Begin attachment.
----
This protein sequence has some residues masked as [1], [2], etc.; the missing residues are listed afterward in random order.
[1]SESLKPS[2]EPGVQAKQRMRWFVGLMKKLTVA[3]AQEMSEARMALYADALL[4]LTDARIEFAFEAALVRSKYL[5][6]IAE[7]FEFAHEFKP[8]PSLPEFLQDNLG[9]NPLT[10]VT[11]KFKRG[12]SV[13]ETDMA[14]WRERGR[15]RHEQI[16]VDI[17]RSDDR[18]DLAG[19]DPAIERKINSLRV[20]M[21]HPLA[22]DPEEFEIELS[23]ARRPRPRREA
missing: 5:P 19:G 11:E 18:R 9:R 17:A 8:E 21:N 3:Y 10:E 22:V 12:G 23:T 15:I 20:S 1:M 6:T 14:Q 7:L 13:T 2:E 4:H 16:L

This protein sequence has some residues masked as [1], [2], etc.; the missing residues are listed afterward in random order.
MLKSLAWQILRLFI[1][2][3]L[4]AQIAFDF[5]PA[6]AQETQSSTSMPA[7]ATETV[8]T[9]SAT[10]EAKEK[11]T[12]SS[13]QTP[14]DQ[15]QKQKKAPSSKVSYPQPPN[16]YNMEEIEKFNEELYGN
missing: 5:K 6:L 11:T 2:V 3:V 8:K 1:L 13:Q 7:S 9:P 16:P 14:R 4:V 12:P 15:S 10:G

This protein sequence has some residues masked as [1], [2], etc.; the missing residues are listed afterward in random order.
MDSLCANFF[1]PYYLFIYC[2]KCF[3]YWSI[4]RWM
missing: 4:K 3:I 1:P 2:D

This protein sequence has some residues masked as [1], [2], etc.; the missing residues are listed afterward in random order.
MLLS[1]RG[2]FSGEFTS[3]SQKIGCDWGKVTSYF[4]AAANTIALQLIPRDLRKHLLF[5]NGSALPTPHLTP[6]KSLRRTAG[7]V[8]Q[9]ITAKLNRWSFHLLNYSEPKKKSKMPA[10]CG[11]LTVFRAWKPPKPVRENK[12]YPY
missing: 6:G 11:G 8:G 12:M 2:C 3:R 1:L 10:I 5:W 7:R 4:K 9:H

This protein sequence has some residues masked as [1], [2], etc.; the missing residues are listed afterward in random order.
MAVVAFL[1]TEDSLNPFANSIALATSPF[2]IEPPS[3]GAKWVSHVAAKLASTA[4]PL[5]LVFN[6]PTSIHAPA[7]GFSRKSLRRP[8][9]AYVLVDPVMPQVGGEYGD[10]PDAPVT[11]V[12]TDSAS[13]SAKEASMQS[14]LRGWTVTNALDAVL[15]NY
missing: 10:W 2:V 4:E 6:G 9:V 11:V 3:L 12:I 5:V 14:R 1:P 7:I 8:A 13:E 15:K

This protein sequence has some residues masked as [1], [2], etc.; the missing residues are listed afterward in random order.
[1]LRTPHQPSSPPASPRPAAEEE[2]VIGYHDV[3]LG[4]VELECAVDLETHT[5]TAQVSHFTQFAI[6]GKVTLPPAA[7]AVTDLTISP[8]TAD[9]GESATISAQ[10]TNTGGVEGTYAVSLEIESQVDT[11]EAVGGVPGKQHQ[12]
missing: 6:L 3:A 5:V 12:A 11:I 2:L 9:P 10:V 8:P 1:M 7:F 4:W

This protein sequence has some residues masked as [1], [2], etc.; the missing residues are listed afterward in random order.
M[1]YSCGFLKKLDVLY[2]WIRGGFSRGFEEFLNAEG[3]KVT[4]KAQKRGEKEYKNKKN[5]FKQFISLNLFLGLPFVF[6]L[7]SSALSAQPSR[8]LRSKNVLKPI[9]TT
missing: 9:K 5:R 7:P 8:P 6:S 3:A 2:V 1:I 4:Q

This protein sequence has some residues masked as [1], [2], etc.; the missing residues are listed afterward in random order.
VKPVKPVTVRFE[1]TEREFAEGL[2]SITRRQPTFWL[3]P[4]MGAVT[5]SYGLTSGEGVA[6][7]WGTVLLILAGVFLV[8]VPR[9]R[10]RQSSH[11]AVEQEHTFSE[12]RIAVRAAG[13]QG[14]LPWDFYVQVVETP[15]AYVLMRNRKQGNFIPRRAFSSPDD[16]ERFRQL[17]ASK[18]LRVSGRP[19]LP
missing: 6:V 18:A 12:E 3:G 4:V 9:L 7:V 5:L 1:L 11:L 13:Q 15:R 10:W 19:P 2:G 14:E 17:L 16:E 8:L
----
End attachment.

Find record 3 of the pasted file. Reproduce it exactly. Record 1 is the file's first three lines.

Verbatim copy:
This protein sequence has some residues masked as [1], [2], etc.; the missing residues are listed afterward in random order.
MDSLCANFF[1]PYYLFIYC[2]KCF[3]YWSI[4]RWM
missing: 4:K 3:I 1:P 2:D